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SOCIAL RESEARCH

:

PEDESTRIAN BRIDGES
The purpose of this research is to determine reasons of minimal usage of pedestrian
bridges by the general public and what steps can be taken to increase usage.

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Institute of Business Management

Term Research Report on

SOCIAL RESEARCH;
PEDESTRAIN BRIDGES

SUBMISION DATE: 2nd May 2010

COURSE TITLE: Method of Business Research
COURSE CODE: MKT404I

SUBMITTED TO: Mr. Kamil Yosuf

SUBMITTED BY:
Adnan Dohadwala 2008-3-39-8454
Sadaf Haque 2008-3-39-8422
Javaria Said 2008-3-39--8423
Hasan Raza Rivzi 2008-3-39-8421
Abdul Aleem Khan 2008-1-41-8765

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Letter of Acknowledgement

We would like to express our whole hearted thanks to Almighty Allah by whose grace &
blessings we have the knowledge, insight and opportunity to complete this report.

We would also be thankful to our lecturer, Mr. Kamil Yosuf for helping and guiding us in
completing this report. We have learned a lot through our experience of gathering
information relating to research related subject. Not only this, we have become more
familiar with the different aspects of business and social research.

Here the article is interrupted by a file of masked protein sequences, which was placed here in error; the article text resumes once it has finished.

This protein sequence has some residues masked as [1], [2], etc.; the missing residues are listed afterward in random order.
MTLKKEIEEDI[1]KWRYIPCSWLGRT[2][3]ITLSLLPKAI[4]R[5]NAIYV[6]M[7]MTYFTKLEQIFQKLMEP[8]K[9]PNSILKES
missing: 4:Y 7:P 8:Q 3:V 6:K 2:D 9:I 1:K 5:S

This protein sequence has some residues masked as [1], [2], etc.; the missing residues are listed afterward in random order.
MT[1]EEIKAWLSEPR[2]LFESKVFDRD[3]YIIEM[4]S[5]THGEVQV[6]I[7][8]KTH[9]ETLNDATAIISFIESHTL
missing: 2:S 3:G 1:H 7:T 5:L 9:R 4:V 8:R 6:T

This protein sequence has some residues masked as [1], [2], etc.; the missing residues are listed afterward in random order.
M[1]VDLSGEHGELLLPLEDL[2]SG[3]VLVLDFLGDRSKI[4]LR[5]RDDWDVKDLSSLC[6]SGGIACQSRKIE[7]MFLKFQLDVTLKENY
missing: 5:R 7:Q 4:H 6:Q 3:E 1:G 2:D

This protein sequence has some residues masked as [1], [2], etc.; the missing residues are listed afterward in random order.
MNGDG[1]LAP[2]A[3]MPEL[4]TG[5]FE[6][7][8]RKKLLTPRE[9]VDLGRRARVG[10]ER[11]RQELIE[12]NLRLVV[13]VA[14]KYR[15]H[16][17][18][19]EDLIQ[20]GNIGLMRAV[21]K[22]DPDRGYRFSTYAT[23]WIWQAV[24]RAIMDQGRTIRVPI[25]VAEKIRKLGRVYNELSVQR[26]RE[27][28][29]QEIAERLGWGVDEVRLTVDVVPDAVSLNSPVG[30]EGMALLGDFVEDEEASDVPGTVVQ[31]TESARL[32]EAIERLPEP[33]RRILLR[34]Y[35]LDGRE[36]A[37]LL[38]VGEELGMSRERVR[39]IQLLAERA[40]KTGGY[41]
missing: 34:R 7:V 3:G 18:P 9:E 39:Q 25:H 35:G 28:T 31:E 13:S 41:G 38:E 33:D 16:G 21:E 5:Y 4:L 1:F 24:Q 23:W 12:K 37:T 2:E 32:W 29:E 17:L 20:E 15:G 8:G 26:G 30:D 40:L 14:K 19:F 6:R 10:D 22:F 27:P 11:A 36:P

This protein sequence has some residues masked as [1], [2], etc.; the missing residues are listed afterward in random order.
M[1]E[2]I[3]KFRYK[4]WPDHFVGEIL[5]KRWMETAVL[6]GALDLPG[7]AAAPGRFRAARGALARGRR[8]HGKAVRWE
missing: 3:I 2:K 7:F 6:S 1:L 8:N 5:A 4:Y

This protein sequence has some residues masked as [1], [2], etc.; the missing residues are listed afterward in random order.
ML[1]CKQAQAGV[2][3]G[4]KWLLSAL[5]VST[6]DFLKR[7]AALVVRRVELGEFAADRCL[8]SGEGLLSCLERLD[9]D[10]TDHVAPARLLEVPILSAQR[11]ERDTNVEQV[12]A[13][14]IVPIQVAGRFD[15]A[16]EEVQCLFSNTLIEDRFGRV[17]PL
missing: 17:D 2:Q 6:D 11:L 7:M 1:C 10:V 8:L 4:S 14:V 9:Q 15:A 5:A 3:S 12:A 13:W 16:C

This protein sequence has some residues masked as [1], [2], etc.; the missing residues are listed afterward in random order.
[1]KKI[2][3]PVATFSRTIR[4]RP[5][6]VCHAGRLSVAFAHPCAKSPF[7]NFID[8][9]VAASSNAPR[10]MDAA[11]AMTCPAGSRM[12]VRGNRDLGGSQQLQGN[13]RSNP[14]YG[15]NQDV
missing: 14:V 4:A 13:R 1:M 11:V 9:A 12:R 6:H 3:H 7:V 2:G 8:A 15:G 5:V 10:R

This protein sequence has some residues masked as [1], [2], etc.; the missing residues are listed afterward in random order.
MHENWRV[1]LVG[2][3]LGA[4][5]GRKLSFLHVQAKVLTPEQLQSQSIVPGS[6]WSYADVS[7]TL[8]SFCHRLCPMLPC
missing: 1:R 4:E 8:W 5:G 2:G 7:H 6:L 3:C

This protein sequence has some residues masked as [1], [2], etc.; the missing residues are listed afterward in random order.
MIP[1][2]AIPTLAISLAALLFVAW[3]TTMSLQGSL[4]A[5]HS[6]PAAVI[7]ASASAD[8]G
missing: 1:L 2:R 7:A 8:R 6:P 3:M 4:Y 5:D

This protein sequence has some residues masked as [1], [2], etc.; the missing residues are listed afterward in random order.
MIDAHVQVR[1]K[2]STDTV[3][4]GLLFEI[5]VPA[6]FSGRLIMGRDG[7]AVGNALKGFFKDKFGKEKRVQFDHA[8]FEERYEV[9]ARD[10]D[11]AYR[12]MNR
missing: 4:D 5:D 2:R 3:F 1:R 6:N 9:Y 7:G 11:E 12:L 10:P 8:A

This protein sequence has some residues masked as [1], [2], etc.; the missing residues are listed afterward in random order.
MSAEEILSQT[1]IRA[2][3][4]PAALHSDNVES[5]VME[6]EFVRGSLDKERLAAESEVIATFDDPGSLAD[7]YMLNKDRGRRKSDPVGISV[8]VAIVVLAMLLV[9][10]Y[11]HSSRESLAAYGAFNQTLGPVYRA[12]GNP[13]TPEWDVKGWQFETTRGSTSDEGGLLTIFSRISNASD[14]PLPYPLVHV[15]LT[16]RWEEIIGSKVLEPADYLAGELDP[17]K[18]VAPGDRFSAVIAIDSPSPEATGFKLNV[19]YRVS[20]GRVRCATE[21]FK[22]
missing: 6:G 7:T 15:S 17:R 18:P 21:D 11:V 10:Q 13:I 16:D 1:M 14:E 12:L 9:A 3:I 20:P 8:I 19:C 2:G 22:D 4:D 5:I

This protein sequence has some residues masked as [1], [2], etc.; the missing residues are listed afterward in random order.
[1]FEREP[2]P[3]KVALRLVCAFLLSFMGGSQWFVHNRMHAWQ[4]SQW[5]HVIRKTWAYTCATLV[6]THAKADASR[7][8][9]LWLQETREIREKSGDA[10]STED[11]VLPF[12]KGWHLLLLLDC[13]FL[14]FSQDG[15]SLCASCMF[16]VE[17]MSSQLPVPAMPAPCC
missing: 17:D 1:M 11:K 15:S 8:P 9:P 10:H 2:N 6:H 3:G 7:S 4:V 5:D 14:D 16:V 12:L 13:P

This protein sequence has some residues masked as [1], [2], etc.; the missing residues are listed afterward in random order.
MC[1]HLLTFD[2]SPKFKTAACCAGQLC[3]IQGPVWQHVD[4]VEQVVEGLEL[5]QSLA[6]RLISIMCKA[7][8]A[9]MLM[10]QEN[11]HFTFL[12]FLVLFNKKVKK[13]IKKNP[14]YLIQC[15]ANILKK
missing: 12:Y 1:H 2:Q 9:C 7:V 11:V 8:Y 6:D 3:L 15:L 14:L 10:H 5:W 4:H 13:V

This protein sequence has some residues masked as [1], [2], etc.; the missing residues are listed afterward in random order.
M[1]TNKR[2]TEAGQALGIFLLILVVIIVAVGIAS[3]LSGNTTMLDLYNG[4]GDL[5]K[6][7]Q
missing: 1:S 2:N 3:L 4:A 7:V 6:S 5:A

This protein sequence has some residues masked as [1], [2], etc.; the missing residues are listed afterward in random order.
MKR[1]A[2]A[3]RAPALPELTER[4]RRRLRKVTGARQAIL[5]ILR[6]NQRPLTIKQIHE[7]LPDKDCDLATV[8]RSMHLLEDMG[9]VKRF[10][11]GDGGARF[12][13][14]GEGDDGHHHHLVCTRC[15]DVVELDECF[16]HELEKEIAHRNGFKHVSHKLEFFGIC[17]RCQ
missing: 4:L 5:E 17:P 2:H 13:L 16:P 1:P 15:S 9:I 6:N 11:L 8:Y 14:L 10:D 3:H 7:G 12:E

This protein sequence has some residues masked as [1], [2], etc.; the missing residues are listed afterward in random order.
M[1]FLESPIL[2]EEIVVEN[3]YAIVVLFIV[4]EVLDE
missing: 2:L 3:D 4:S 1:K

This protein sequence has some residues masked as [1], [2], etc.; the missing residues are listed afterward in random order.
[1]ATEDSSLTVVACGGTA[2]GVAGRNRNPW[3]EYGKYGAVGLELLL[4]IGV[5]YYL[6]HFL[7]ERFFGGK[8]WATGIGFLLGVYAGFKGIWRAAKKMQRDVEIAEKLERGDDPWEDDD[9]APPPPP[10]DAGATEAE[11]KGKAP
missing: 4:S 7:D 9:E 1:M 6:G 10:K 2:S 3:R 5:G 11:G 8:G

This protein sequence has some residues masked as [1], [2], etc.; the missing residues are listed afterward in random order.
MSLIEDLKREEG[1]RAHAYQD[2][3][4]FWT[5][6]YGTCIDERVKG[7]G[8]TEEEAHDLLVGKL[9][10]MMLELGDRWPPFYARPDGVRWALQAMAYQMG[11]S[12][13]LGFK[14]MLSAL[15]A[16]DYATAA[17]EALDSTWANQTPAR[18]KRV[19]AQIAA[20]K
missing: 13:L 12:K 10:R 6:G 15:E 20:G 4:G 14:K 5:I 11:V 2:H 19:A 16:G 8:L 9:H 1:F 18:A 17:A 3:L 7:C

We would also want to thank all the other personal’s who assisted & supported us
during data gathering, and analysis.

Researching skills . Sampling and Error . Mr. Kamil Yosuf . Analytical skills . I. Data Gathering and Sorting .Executive.) has authorized us to submit a report on the “Social Research on Pedestrian Bridges” at the end of term on date May 2nd 2010. The report should be able to highlight the following skills: . our course instructor for Method of Business Research (MKT. Letter of Authorization To: The Readers From: Adnan Dohadwala Group Leader As a student of MBA. Understanding of Research Methodology . Problem solving skills . Research Presentation skills .

Adnan Dohadwala Group Leader . Letter of Transmittal Date: 2nd May 2010 Mr. Please be kind enough to grade us on this report and let us have your comments. Kamil Yosuf Lecturer Method of Business Research IoBM Karachi Subject: Social Research Report on Pedestrian Bridges Dear Sir. Emails: adohadwala@gmail.khan@yahoo. The various areas and challenges were analyzed during the data gathering from various sources.com Sincerely. Here is the final report on Pedestrian Bridges – Identifying reasons of minimal usage of pedestrian bridges by the general public and what steps can be taken to increase usage.III.com Contact #: 0333-3748474 javaria.com sadaf.said@gmail.com abdulaleem. feel free to contact us. sorting and presentation skills. I thank you for your precious knowledge and time.rizvi86@gmail. as you aided to submit as a term project at IoBM/CBM for our course of Method Business Research.com hasan. In case of any discrepancies and further clarification or recommendations. The report is a brief portrayal of the research analysis and data gathering.fadas@gmail.